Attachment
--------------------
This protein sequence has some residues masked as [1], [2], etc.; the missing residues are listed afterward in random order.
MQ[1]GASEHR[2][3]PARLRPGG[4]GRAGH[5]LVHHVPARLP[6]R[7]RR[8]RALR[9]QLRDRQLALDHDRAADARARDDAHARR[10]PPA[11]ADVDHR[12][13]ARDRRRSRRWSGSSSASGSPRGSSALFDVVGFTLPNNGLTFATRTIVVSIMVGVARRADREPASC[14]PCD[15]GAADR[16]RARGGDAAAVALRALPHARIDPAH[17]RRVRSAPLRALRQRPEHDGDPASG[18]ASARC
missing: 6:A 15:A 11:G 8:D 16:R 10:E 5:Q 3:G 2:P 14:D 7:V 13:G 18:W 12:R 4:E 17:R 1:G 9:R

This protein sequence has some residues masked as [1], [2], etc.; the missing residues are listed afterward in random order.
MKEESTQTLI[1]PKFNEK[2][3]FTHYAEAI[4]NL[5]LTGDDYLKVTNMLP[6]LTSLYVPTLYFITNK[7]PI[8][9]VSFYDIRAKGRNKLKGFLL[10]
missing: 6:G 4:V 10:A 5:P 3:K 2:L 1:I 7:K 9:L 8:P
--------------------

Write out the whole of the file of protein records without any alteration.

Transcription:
This protein sequence has some residues masked as [1], [2], etc.; the missing residues are listed afterward in random order.
MQ[1]GASEHR[2][3]PARLRPGG[4]GRAGH[5]LVHHVPARLP[6]R[7]RR[8]RALR[9]QLRDRQLALDHDRAADARARDDAHARR[10]PPA[11]ADVDHR[12][13]ARDRRRSRRWSGSSSASGSPRGSSALFDVVGFTLPNNGLTFATRTIVVSIMVGVARRADREPASC[14]PCD[15]GAADR[16]RARGGDAAAVALRALPHARIDPAH[17]RRVRSAPLRALRQRPEHDGDPASG[18]ASARC
missing: 6:A 15:A 11:G 8:D 16:R 10:E 5:Q 3:G 2:P 14:D 7:V 13:G 18:W 12:R 4:E 17:R 1:G 9:R

This protein sequence has some residues masked as [1], [2], etc.; the missing residues are listed afterward in random order.
MKEESTQTLI[1]PKFNEK[2][3]FTHYAEAI[4]NL[5]LTGDDYLKVTNMLP[6]LTSLYVPTLYFITNK[7]PI[8][9]VSFYDIRAKGRNKLKGFLL[10]
missing: 6:G 4:V 10:A 5:P 3:K 2:L 1:I 7:K 9:L 8:P